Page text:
Restaurant chefs use the sauté pan extensively. Unlike the straight-sided, cast-iron skillet, the sauté pan has sloped sides and a thick bottom to evenly distribute the high heat and to give the chef the ability to move food around in the pan easily as it cooks. Sautéing allows you to cook quickly to order, in small batches, and allows you to create an infinite variety of seasonings, garnishes and pan sauces.
But the secret that every chef knows about sautéing is the “mise en place” that occurs beforehand. This term means “everything in its place” and requires setting up small dishes of ingredients ahead of time. When it is time to serve the meal, the sauté goes very quickly, with each ingredient at your side, assuring the guests of piping hot, freshly cooked, delicious food.
Since we are in the heart of local fish season, I have selected three of my favorite sautés along with the mise en place to make them work.
with Mexican Corn Sauce
Purchase 1 1/2 pounds of blackfish fillet. Remove the small line of bones running along the lateral line by slicing off a thin strip of flesh.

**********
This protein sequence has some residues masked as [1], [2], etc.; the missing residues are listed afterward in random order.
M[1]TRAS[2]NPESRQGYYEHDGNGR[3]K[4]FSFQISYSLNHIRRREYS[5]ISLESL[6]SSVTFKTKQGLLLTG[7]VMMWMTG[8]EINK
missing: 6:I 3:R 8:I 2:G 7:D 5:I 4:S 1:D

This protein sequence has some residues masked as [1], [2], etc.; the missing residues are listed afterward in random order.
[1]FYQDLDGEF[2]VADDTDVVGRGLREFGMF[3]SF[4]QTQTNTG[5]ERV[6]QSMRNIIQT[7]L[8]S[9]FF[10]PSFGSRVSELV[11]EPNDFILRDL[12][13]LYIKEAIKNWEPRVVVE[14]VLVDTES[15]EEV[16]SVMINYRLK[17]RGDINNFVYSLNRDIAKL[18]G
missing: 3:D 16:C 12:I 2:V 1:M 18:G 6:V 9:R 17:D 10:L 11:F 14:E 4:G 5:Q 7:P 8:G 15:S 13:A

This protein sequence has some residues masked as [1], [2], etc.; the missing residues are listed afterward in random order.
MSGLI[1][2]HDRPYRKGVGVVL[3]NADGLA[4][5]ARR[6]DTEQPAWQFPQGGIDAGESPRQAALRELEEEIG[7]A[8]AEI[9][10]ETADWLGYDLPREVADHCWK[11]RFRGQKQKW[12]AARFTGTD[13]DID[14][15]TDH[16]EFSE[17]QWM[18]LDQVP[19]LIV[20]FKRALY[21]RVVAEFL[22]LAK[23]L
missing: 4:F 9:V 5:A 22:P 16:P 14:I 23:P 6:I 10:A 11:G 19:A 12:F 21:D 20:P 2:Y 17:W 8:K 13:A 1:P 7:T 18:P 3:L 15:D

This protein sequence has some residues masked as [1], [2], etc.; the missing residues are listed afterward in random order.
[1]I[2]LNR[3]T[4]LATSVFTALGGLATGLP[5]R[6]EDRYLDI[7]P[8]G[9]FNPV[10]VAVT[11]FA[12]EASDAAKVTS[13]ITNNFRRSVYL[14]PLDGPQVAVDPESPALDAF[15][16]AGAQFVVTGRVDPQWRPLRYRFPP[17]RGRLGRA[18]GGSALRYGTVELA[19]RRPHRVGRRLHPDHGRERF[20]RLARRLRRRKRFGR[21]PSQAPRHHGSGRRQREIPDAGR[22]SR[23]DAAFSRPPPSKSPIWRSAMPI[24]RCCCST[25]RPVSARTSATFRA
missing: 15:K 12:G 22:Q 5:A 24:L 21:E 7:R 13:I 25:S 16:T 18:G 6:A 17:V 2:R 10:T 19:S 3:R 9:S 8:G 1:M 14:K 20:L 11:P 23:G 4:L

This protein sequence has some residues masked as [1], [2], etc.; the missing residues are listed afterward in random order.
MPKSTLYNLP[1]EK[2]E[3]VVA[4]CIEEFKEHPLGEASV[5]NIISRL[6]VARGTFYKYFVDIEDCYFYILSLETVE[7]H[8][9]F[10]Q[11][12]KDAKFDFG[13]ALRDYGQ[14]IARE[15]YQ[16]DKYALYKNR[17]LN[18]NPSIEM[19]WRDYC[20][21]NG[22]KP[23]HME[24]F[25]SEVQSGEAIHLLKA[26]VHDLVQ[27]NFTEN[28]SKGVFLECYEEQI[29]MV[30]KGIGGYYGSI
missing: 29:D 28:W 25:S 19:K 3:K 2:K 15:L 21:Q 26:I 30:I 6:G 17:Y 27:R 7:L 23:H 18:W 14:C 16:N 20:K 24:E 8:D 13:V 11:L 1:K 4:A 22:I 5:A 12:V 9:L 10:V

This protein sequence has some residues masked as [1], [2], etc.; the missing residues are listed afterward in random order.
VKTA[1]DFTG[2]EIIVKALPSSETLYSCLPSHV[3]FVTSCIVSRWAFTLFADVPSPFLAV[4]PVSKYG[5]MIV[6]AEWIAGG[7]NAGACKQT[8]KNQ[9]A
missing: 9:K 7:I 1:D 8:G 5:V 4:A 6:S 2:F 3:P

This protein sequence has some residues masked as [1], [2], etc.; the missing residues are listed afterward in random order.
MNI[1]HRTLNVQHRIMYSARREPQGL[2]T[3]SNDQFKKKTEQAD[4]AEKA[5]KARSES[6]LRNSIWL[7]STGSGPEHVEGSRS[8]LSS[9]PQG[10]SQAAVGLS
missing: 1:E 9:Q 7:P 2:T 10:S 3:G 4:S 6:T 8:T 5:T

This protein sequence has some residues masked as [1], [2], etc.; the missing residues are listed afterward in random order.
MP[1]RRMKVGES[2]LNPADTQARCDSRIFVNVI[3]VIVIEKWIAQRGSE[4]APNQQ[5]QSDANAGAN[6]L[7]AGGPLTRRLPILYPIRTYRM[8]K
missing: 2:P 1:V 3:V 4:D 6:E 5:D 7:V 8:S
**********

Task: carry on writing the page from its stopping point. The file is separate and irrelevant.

Place 1 cup flour in a pie tin and season it with 1 teaspoon salt and 1/2 teaspoon pepper. Pour 1 cup buttermilk into a shallow dish and 2 cups panko crumbs into another pie tin. Dredge the fillets in the flour, dip them into the buttermilk and press them into the panko crumbs. When all fillets are breaded, put them in the refrigerator while preparing the mise en place.
Scrape the kernels from 4 ears of corn into a small bowl. Finely dice 1/2 cup red pepper, 1/2 cup green pepper and 1 jalapeño pepper (without seeds). Mince 1/4 cup shallots and 1/2 cup cilantro. Grate the zest from 1 lime and squeeze the juice into a small dish. Set aside 2 tablespoons unsalted butter and 1/4 cup olive oil.
At service time, heat a large sauté pan and add the olive oil. Sauté the panko-coated fish in batches, adding more oil if necessary. Cook about 3 minutes per side, being careful not to burn. When golden, remove the fish to a sheet pan and hold in a warm oven.
Scrape out any burned crumbs from the pan and place it on low heat. Add the reserved butter, corn, peppers, shallots and salt and pepper to taste. Sauté for 5 minutes and add the lime juice, zest and cilantro. Place the cooked corn mixture on plates with the fish on top.
For Ross’s yellowtail flounder francese and sauteed striped bass with olives and tomatoes recipes, pick up a copt of The Suffolk Times or Riverhead News-Review.
John Ross, a chef and author, has been an active part of the North Fork food and wine community for more than 35 years. Email: [email protected]